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The Dems Need to Speak to Progressive Values, or Else Lose Badly Come November

Only moral leadership backed by actions effective communication can excite the Obama base once more. Without it, the Democrats will lose big.
 
 
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If you have not read Drew Westen's outstanding piece, " What Created the Populist Explosion and How Democrats Can Avoid the Shrapnel in November", on the Huffington Post, AlterNet, and other venues, read it immediately. Westen states as eloquently and forcefully as anyone what he, I, and other progressives have been saying from the beginning of the Obama administration. I agree fully with everything he says. But ...

Westen's piece is incomplete in crucial ways. His piece can be read as saying that this election is about kitchen table economics (right) and only kitchen table economics (wrong).

This election is about more than just jobs, and mortgages, and adequate health care. All politics is moral. All political leaders say to do what they propose because it is right. No political leaders say to do what they say because it is wrong. Morality is behind everything in politics -- and progressives and conservatives have different moral systems.

In the conservative moral system, the highest value is preserving and extending the moral system itself. That is why they keep saying no to Obama's proposals, even voting against their own ideas when Obama accepts them. To give Obama any victory at all would be a blow to their moral system. Their moral system requires non-co-operation. That is a major thing the Obama administration has not understood.

The conservatives understand the centrality of morality. They attacked the Obama health care plan as immoral, violating the moral principles of freedom ("government takeover") and reverence for life ("death panels.") The Obama administration made a policy case, not a moral case. The conservatives have characterized the bailouts as thievery and Obama's ties to Wall St. as immoral -- as being in bed with the thieves. The attacks on government are seen as moral attacks, with government seen as taking money out of working people's pockets and giving it to people who don't deserve it. Whether it is the birthers, or the anti-Muslims, or the anti-immigrants, of the pro-lifers, the attack is a moral attack. The Tea Party cry is moral -- for "freedom" (see my book Whose Freedom?), for God, for patriotism. Even jobless benefits are seen as giving money to people who are not working and don't deserve it. Even social security that workers have earned, that are deferred payments for work, are seen as undeserving people "sucking on the tits of the government."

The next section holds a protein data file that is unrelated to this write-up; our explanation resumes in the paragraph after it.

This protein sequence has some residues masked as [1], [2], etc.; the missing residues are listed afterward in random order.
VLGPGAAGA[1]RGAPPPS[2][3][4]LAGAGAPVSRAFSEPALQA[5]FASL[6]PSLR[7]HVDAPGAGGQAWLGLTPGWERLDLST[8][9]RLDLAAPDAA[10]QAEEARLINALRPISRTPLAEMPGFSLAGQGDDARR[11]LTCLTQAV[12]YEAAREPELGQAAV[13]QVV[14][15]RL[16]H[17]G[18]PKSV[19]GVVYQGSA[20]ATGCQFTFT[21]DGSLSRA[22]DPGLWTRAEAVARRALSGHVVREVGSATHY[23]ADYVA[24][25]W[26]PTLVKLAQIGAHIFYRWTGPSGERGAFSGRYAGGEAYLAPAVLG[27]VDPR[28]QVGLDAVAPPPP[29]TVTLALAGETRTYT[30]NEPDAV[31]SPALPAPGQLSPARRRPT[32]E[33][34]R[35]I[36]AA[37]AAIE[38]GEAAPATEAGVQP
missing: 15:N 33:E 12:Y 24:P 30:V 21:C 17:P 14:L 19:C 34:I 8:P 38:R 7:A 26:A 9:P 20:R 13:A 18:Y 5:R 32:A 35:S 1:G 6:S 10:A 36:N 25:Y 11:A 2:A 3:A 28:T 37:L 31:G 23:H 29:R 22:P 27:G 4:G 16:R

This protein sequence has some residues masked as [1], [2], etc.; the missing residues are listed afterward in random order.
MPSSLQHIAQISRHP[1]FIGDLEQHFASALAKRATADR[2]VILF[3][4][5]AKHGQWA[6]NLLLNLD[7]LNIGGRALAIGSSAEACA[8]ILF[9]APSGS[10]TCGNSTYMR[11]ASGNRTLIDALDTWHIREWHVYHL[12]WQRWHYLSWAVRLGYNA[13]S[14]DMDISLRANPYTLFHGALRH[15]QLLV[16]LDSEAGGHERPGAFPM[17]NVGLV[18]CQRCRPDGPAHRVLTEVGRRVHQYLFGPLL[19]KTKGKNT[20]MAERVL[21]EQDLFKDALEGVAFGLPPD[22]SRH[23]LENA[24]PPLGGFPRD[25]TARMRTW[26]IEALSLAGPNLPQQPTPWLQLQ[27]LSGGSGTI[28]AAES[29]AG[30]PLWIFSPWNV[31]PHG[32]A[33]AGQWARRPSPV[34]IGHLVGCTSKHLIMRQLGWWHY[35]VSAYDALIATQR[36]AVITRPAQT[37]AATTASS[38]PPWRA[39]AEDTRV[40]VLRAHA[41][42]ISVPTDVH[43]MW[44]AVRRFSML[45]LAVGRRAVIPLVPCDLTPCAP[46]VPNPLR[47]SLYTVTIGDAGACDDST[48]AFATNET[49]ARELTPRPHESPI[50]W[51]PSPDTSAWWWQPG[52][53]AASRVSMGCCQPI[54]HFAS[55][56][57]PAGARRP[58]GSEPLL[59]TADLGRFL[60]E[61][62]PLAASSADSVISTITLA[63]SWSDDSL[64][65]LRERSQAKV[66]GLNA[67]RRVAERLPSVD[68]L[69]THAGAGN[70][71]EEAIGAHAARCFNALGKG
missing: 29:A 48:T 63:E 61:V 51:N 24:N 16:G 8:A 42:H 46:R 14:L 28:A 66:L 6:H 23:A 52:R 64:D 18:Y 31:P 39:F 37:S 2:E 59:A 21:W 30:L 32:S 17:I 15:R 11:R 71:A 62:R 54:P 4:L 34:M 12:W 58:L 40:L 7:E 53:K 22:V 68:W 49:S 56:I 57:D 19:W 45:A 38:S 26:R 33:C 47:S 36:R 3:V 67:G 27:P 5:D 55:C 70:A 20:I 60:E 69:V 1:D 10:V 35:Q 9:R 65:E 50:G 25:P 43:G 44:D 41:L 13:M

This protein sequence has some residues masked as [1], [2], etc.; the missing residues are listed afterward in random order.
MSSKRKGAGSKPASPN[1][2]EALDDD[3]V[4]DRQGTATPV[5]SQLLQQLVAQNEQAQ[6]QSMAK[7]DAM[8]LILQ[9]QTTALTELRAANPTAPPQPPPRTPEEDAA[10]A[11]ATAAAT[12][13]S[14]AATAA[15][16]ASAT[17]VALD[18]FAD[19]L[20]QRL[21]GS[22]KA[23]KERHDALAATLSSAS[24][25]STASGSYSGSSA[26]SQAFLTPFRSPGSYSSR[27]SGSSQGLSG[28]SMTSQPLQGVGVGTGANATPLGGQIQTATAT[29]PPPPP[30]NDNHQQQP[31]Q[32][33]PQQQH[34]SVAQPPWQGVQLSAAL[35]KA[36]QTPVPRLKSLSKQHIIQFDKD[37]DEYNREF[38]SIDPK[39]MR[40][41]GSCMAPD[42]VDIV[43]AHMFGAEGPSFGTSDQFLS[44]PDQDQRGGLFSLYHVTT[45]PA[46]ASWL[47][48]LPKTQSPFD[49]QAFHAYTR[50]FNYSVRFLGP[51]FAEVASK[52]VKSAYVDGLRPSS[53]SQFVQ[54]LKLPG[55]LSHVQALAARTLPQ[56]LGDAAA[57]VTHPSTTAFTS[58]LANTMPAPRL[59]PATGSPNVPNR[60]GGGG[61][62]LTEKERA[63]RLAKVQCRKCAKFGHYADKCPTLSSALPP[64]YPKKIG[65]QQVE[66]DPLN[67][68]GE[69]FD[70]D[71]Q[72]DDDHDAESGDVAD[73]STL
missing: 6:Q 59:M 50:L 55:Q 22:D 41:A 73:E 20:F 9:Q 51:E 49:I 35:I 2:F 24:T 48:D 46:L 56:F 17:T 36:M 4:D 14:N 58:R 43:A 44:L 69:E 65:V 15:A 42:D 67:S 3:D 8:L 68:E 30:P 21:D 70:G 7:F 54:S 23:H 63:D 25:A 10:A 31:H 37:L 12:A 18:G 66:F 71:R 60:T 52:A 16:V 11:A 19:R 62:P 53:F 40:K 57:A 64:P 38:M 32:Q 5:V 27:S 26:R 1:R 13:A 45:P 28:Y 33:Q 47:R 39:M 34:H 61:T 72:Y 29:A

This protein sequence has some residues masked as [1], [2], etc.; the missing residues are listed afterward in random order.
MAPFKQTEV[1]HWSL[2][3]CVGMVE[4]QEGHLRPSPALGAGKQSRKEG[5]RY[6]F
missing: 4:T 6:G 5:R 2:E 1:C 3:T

The moral case is not answered just by good policy that will help people who need help -- as Westen proposed. The good policies -- extending unemployment benefits, help to small businesses, help for teachers and firemen, limits on credit card rates, restrictions on rate increases and service reductions by HMO's -- in themselves fit a progressive moral system, but don't in themselves make a case for progressive moral leadership.

Why are so many people about to vote against their interests? The Republicans are not offering kitchen-table benefits. When people are voting against their interests, more interest-based arguments don't help.

Westen's discussion of "the center" and of populism in general, misses what is crucial in this election. There is no one "center." Instead, a considerable number of Americans (perhaps as many as 15 to 20 percent) are conservative in some respects and progressive in other respects. The have both moral systems and apply them to different issues -- in all kinds of ways. You can be conservative on economics and progressive on social issues, or conservative on foreign policy and progressive on domestic issues, and so on -- in all sorts of combinations.

 
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